What homebuilder PulteGroup said about mortgage-rate buydowns. Homebuilders have figured out this market, homeowners have not.
By Wolf Richter for WOLF STREET.
To sell new houses in this 8%-mortgage environment, homebuilders – whose stocks have gotten battered since August – have resorted to mortgage-rate buydowns through their own mortgage companies. Earnings calls are now all about those buydowns and their costs, including PulteGroup’s earnings call yesterday which is currently buying down 30-year 8% fixed-rate mortgages permanently to 5.75%.
That incentive works in selling houses; but costs are steep. We’ll get to the earnings call in a moment, but keep that in mind as we walk through the figures on new house sales, prices, and inventories.
The median price of new single-family houses sold in September fell by 3.3% from the prior month, and was down by 12.3% from a year ago, and down by 15.7% from the peak in October 2022, according to data from the Census Bureau today. As you can see in the chart, following a big drop, it has essentially moved sideways since April.
But these are contract prices and do not include the costs of mortgage-rate buydowns and other incentives such as upgrades of countertops.
In this regard, Pulte said that its “incentive load” – now mostly mortgage rate buydowns – was 6.3% of the average selling price of $549,000 in Q3, or $35,000 per house. These buydowns effectively lower the buyer’s costs, but they’re not included in the data here by the Census Bureau, which tracks contract prices.
Sales of new houses – not seasonally adjusted, and not the annual rate of sales – rose to 60,000 houses in September, up by 36% from the beaten-down levels a year ago. These sales levels would normally be nothing to write home about, but in the 8% environment, they’re pretty good, testimony to the effectiveness of price cuts, houses built at lower price points, and mortgage-rate buydowns.
Homebuilders, unlike current homeowners, have figured out this market. Their business is to build and sell homes no matter what the market does. But homeowners who want to sell are still muttering, “this too shall pass,” and are not putting their homes on the market, and those that are putting them on the market are now cutting prices at a substantial rate but not nearly enough to bring in buyers, so sales of previously owned homes have plunged.
Inventory for sale of new houses in all stages of construction rose to 441,000 houses. And supply, given the increase in sales, dipped to a still fairly high 6.9 months. This would have been the highest supply in the years between 2011 and March 2020, so more than ample inventory and supply, and homebuilders will have to move it, and they’ll be motivated to play with prices and incentives:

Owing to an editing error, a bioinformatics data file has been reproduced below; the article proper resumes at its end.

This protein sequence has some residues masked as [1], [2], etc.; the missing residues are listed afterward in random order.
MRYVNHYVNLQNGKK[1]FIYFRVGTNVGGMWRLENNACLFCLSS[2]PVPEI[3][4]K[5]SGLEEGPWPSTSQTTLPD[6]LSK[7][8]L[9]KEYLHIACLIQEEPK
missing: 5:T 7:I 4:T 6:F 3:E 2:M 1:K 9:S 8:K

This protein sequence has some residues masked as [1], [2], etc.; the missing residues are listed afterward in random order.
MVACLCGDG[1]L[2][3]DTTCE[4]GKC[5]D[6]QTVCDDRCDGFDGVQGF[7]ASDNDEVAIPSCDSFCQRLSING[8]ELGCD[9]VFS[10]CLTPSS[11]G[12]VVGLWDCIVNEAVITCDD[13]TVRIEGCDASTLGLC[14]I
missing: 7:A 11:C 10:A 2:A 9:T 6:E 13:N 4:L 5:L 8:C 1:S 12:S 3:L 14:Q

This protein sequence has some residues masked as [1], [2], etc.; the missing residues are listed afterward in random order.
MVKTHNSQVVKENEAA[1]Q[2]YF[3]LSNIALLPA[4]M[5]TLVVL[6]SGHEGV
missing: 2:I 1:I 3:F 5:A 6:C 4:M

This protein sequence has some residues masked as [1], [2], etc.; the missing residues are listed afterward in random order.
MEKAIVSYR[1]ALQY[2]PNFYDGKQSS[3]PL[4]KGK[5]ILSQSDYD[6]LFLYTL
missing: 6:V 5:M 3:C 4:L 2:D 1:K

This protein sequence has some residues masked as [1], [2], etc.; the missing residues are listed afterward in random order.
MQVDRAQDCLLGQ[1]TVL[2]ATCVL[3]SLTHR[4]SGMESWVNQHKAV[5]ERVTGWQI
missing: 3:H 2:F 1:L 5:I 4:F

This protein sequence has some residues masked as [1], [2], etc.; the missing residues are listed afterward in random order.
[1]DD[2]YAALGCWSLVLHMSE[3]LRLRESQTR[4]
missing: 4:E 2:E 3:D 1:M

New houses take share from “used” houses. You snooze, you lose. “New” houses compete with “used” (previously owned) houses on price. And they’re now just a spitting distance apart, with prices of new houses down sharply, and prices of “used” houses down just a tad from the peak in June last year:
What PulteGroup said about mortgage-rate buydowns.
The earnings call yesterday was dominated by questions about mortgage-rate buydowns (transcript via Seeking Alpha). Here are some of the salient points:
“We continue to use the permanent 30-year buydown as probably our most powerful incentive. Right now, we’ve got national incentives that offer 5.75% on a 30-year fixed,” when “rates today on the open market would be over 8%,” CEO Ryan Marshall said.
“I’ll remind everybody, what we’ve done is we’ve simply redistributed incentives that we’ve historically offered toward cabinets and countertops and things of that nature, we’ve redirected those to interest rate incentives, and I think that has been the most powerful thing for that buyer group,” Marshall said.
“There are other buyers that decide that they don’t need to go all the way to 5.75%, and they’d like to have a little bit higher rate and use some of the other incentive money that we’re offering for other things that they see value in. We’re seeing about 80% to 85% of our buyers are getting some form of incentive towards interest rates. That doesn’t mean everybody will go to 5.75%. Just some fraction of our total sales [25% CFO Robert O’Shaughnessy specified a minute later] end up in that very lowest category,” Marshall said.
“The big headline is that we’ve got the tools out there, and our sales team has got the tools out there to help individually solve what each and every buyer needs in order to make the transaction work for them,” Marshall said.
About the costs of the buydowns and incentives, Shaughnessy said that their “incentive load” is about 6.3% of the average purchase price of $549,000, “about $35,000” per house, and “the majority of that incentive is rate buydown for financing support.”
Pulte’s shares [PHM] have dropped 17.5% from their all-time high on August 8, to close at $71.01 today.
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